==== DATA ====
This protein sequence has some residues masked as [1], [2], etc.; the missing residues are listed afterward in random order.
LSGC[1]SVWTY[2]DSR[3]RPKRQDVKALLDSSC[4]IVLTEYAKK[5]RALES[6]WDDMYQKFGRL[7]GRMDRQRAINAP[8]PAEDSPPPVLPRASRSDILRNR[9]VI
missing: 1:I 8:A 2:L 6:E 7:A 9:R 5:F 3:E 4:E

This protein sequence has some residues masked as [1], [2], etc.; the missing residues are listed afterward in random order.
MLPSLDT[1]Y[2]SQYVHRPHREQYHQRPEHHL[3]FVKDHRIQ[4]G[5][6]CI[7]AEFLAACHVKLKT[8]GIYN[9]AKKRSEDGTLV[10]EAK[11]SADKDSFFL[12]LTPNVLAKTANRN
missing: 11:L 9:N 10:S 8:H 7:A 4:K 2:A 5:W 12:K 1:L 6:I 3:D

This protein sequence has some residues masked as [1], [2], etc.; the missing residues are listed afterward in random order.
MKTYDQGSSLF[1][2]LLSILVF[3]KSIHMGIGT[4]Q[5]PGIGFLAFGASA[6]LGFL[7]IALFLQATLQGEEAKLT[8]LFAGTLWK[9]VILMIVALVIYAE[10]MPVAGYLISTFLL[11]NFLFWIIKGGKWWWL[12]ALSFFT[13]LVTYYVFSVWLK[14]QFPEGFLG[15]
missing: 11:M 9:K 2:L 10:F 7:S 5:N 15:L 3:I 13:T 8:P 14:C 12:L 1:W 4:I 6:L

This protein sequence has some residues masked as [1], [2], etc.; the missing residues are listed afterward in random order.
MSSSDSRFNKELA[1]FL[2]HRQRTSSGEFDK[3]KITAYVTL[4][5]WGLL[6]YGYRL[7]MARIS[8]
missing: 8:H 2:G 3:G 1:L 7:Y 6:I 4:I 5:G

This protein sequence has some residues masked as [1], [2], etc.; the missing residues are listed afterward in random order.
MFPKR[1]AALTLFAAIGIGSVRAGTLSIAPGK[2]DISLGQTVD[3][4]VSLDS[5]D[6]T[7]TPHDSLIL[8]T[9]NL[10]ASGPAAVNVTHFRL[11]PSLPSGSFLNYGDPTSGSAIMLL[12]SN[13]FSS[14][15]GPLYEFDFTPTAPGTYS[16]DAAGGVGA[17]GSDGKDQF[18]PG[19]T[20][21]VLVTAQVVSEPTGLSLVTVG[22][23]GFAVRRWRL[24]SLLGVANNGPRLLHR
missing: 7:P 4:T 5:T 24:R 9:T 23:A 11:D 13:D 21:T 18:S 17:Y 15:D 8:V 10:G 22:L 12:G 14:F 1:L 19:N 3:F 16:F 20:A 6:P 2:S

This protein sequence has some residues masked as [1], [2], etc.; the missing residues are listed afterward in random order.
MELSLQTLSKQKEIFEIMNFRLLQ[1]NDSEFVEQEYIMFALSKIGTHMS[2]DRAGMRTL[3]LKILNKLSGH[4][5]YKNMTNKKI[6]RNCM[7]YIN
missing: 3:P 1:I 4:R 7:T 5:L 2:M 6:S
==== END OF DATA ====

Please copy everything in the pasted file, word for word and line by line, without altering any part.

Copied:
This protein sequence has some residues masked as [1], [2], etc.; the missing residues are listed afterward in random order.
LSGC[1]SVWTY[2]DSR[3]RPKRQDVKALLDSSC[4]IVLTEYAKK[5]RALES[6]WDDMYQKFGRL[7]GRMDRQRAINAP[8]PAEDSPPPVLPRASRSDILRNR[9]VI
missing: 1:I 8:A 2:L 6:E 7:A 9:R 5:F 3:E 4:E

This protein sequence has some residues masked as [1], [2], etc.; the missing residues are listed afterward in random order.
MLPSLDT[1]Y[2]SQYVHRPHREQYHQRPEHHL[3]FVKDHRIQ[4]G[5][6]CI[7]AEFLAACHVKLKT[8]GIYN[9]AKKRSEDGTLV[10]EAK[11]SADKDSFFL[12]LTPNVLAKTANRN
missing: 11:L 9:N 10:S 8:H 7:A 4:K 2:A 5:W 12:K 1:L 6:I 3:D

This protein sequence has some residues masked as [1], [2], etc.; the missing residues are listed afterward in random order.
MKTYDQGSSLF[1][2]LLSILVF[3]KSIHMGIGT[4]Q[5]PGIGFLAFGASA[6]LGFL[7]IALFLQATLQGEEAKLT[8]LFAGTLWK[9]VILMIVALVIYAE[10]MPVAGYLISTFLL[11]NFLFWIIKGGKWWWL[12]ALSFFT[13]LVTYYVFSVWLK[14]QFPEGFLG[15]
missing: 11:M 9:K 2:L 10:F 7:S 5:N 15:L 3:I 13:T 8:P 14:C 12:L 1:W 4:I 6:L

This protein sequence has some residues masked as [1], [2], etc.; the missing residues are listed afterward in random order.
MSSSDSRFNKELA[1]FL[2]HRQRTSSGEFDK[3]KITAYVTL[4][5]WGLL[6]YGYRL[7]MARIS[8]
missing: 8:H 2:G 3:G 1:L 7:Y 6:I 4:I 5:G

This protein sequence has some residues masked as [1], [2], etc.; the missing residues are listed afterward in random order.
MFPKR[1]AALTLFAAIGIGSVRAGTLSIAPGK[2]DISLGQTVD[3][4]VSLDS[5]D[6]T[7]TPHDSLIL[8]T[9]NL[10]ASGPAAVNVTHFRL[11]PSLPSGSFLNYGDPTSGSAIMLL[12]SN[13]FSS[14][15]GPLYEFDFTPTAPGTYS[16]DAAGGVGA[17]GSDGKDQF[18]PG[19]T[20][21]VLVTAQVVSEPTGLSLVTVG[22][23]GFAVRRWRL[24]SLLGVANNGPRLLHR
missing: 7:P 4:T 5:T 24:R 9:T 23:A 11:D 13:D 21:T 18:S 17:Y 15:D 8:V 10:G 22:L 12:G 14:F 1:L 19:N 3:F 16:F 20:A 6:P 2:S

This protein sequence has some residues masked as [1], [2], etc.; the missing residues are listed afterward in random order.
MELSLQTLSKQKEIFEIMNFRLLQ[1]NDSEFVEQEYIMFALSKIGTHMS[2]DRAGMRTL[3]LKILNKLSGH[4][5]YKNMTNKKI[6]RNCM[7]YIN
missing: 3:P 1:I 4:R 7:T 5:L 2:M 6:S